Monday, March 17, 2008

Monday Movie Review: Bunny Lake is Missing

Bunny Lake is Missing (1965) 9/10
Ann Lake (Carol Lynley) drops off her four-year old daughter Bunny for her first day of school, just a few days after moving to London from America. When Bunny disappears and no one can recall seeing her, the police inspector (Laurence Olivier) begins to suspect that Bunny never existed at all. Directed by Otto Preminger.

Until two weeks ago, I had never heard of this movie, then, in rapid succession, it came up in two different conversations (one about films of 1965, and one about the title designs of Saul Bass) and was shown on TCM. So I had to see it.

Most of this movie is a mystery; a slow build of tension and confusion. It feels more like a Hitchcock movie than anything else; a blonde woman slowly falling apart, a victim disbelieved, kind, unhelpful police, vaguely threatening oddballs. Ultimately, it resolves into a thriller, when the mystery is revealed and the danger becomes plain.

Ann and Steven (Keir Dullea) are brother and sister. That they live together with Ann's "illegitimate" daughter strikes the police as odd. The landlord (Noel Coward), is also odd; he lets himself into the flat whenever he pleases, is somewhat well known, and may be "a pervert" (which Olivier dismisses as impossible with "He's on the BBC"). The nursery school is a chaotic nightmare (the sort of place that absolutely terrified me when I had a toddler; it seems downright likely that such a school would lose children). The school is in an enormous old Victorian building (a former private home or hotel or something) and at the top is a flat, where lives the retired founder, whom Steven refers to as the "resident witch." She studies the nightmares of children, playing recordings of their voices recounting their terrors for a book she is writing.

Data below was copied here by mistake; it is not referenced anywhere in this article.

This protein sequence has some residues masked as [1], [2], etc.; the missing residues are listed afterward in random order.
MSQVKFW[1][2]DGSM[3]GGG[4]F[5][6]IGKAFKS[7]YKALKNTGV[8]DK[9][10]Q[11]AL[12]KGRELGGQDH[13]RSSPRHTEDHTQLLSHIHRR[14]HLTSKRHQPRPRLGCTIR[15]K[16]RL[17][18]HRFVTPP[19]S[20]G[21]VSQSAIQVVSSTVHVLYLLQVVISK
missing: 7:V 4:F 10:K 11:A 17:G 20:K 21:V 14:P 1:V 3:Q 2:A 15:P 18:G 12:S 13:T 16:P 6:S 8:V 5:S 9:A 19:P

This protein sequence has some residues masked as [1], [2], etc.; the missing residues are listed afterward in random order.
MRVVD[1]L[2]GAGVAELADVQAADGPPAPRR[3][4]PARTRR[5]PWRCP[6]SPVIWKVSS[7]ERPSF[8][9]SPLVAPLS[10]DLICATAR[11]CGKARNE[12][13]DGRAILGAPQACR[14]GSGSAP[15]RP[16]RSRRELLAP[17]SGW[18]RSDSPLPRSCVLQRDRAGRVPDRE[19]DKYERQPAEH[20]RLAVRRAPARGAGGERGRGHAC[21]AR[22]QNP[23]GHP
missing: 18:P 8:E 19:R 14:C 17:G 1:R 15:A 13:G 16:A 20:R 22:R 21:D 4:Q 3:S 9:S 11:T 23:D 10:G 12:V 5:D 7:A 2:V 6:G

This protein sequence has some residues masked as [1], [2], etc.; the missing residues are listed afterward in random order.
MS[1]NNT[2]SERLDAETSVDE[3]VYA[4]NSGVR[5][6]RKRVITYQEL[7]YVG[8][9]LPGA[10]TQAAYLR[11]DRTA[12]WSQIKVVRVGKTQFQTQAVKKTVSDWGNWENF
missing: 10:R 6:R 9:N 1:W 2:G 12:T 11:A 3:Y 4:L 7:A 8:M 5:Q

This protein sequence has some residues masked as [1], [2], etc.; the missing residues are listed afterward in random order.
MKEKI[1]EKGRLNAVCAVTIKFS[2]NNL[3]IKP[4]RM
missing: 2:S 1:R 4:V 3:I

At first, Ann, alone and then with Steven, searches the school herself. This is a terrifying sequence, in the way that ordinary, blasé things can be terrifying. The rambling home has ten thousand places a child could hide or be lost. The staff is uncooperative, hostile, strange, or absent. The director is in the hospital. The teacher had a dental emergency and left her class mid-morning. The cook who was temporarily watching Bunny stormed out and cannot be found. Crowds of children, complaining parents, room after room...if you're a parent, you cannot watch this scene without recalling every time your own child was missing for five minutes, and as Bunny remains missing, your heart clutches tighter and tighter.

Then the police are called, and question everyone, bring dogs, all that. They want a photograph of Bunny. At first, Ann explains that not everything has arrived yet from America, but then she remembers that Bunny's passport is at the flat. And now the mystery deepens, because the flat has been emptied of everything that Bunny owned. There are two toothbrushes at the sink where earlier there had been three. There is no nightgown, no bathrobe, no doll. The police begin to suspect that Bunny is imaginary, that Ann is insane.

Of course, Ann acts increasingly insane. Is it because it's true? Or is it normal to be more and more panicky when your child is missing? Either could be the case.

The story is a slow build. I never figured out the answer to the mystery until the movie was good and ready to show me, and it was definitely a satisfying conclusion. There are plot holes, but they are very small; plot pinholes, really.

Olivier has little to do; nothing that requires a gifted actor. But the atmosphere, the characters, the filming, and the script all add up to an excellent, atmospheric film.

(Did this cross-post ever really exist?)